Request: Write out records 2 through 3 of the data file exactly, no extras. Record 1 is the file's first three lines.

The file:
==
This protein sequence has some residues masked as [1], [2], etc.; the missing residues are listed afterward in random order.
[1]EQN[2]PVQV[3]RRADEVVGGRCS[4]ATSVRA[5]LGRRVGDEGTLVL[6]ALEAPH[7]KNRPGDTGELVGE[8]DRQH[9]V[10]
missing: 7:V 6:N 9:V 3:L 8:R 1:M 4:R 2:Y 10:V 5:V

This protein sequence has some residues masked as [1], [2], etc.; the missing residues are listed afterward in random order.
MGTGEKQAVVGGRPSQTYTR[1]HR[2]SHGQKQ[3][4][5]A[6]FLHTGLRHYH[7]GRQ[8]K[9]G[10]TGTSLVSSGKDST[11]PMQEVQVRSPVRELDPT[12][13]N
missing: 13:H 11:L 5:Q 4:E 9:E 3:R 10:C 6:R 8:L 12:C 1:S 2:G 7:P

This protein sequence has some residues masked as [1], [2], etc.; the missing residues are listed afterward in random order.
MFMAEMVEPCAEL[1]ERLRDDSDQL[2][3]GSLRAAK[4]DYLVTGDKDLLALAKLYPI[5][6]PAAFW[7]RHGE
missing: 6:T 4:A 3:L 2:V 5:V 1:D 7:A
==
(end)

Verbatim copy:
This protein sequence has some residues masked as [1], [2], etc.; the missing residues are listed afterward in random order.
MGTGEKQAVVGGRPSQTYTR[1]HR[2]SHGQKQ[3][4][5]A[6]FLHTGLRHYH[7]GRQ[8]K[9]G[10]TGTSLVSSGKDST[11]PMQEVQVRSPVRELDPT[12][13]N
missing: 13:H 11:L 5:Q 4:E 9:E 3:R 10:C 6:R 8:L 12:C 1:S 2:G 7:P

This protein sequence has some residues masked as [1], [2], etc.; the missing residues are listed afterward in random order.
MFMAEMVEPCAEL[1]ERLRDDSDQL[2][3]GSLRAAK[4]DYLVTGDKDLLALAKLYPI[5][6]PAAFW[7]RHGE
missing: 6:T 4:A 3:L 2:V 5:V 1:D 7:A